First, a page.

Science fiction has long been the subgenre of the fantastic that has driven theoretical debates about the fantastic and afforded scholars the opportunity to demonstrate a relationship between what was once merely low culture and, to take but one concept, the political unconscious. Otherwise put, science fiction has, as Carl Freedman might note if for different reasons, found particular connection with critical theory, namely because both discourses, at their best, become meta-historical—not only engaged with history, but productive of history through the questioning of history itself. As Fredric Jameson would note, however, we no longer think in terms of history. Freedman might agree, insofar as critical theory, which is dialectical, gave way to a post-dialectical thought sometime in the 1960s or 70s. And yet, the world moves on, even if our tools of analysis are no longer adequate to it. Whatever some might claim to the contrary, Capital teaches us more about the nineteenth century that produced it than it does about cultural and political situations Marx could never have imagined. As McKenzie Wark notes somewhere, we should read it as a classic, that which helps us understand our past and where we came from rather than where we are and where we are going. Likewise, science fiction and its related concepts—progress, utopia, dystopia, futurity, the horizon, reason, the novum, cognitive estrangement—seem less relevant to our day to day existence and to our future than they do to our past, as perhaps the bearers of our nostalgia. We long for a time in which we could disagree politically, dialectically, and not simply shout past one another, trapped in the confines of our personal disciplines and discourses. Darko Suvin, in re-examining his claims of the late 1970s, notes a certain optimism behind his understanding of sf at that time, in which he implies that the novum and the cognitive estrangement it produces, as the elements of history, imply a forward progress that might move us beyond our present state of existence. But sf not produce socialism, nor did it manifest by way of the inherent contradictions of capitalism. Freedman transforms cognition into the cognition effect which, as China Mieville might remind us, transforms dialectic into sophistry. Hardly dialectical at all. Now our deflationary realisms, our capitalist realisms, can only imagine the end of the world, and not the end of capitalism itself.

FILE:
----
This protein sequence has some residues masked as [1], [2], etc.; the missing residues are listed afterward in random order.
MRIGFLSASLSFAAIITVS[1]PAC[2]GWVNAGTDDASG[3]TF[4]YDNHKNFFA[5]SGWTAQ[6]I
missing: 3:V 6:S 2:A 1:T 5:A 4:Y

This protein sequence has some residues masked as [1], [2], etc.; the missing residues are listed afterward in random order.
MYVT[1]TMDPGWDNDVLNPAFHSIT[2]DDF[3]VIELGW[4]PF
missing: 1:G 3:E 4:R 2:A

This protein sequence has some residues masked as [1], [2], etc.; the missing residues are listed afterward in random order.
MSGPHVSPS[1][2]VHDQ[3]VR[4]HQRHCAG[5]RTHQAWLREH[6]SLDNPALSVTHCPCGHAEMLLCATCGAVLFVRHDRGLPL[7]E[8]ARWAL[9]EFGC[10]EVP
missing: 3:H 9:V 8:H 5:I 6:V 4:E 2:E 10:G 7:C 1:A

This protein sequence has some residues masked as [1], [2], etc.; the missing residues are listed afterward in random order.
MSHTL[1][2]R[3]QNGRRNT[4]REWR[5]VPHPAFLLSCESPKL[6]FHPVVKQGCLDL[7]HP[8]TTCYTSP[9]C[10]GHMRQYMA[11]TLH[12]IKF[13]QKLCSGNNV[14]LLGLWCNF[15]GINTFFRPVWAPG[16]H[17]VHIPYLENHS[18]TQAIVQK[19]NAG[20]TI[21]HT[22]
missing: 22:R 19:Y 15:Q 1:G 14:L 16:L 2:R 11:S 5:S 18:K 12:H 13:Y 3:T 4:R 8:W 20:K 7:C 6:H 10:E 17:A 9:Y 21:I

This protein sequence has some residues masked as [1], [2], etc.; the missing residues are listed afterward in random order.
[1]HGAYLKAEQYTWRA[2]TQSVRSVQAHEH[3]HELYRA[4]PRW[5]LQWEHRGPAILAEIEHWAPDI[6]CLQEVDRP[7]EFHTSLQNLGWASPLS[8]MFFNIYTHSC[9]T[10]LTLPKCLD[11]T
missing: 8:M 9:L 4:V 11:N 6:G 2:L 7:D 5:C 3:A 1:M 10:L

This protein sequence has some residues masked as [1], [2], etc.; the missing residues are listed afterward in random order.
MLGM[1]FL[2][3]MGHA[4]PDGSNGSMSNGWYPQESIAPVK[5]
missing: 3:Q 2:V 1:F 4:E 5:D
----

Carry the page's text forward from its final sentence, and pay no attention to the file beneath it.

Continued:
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ICFA 36: Fantasy, theory, and arguing